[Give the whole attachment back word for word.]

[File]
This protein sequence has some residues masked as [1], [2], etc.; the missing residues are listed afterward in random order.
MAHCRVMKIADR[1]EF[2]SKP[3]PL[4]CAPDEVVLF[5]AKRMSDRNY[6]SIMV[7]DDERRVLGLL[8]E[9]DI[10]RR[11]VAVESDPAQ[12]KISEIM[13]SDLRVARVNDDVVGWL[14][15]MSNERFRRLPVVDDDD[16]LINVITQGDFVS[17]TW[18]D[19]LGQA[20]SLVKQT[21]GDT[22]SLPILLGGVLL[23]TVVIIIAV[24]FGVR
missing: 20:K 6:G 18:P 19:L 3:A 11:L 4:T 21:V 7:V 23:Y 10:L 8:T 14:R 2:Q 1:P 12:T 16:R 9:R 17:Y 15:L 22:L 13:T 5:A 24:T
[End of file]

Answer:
This protein sequence has some residues masked as [1], [2], etc.; the missing residues are listed afterward in random order.
MAHCRVMKIADR[1]EF[2]SKP[3]PL[4]CAPDEVVLF[5]AKRMSDRNY[6]SIMV[7]DDERRVLGLL[8]E[9]DI[10]RR[11]VAVESDPAQ[12]KISEIM[13]SDLRVARVNDDVVGWL[14][15]MSNERFRRLPVVDDDD[16]LINVITQGDFVS[17]TW[18]D[19]LGQA[20]SLVKQT[21]GDT[22]SLPILLGGVLL[23]TVVIIIAV[24]FGVR
missing: 20:K 6:G 18:P 19:L 3:A 11:L 4:T 21:V 7:V 23:Y 10:L 8:T 14:R 2:Q 1:P 12:T 16:R 9:R 17:Y 15:L 22:L 13:T 5:A 24:T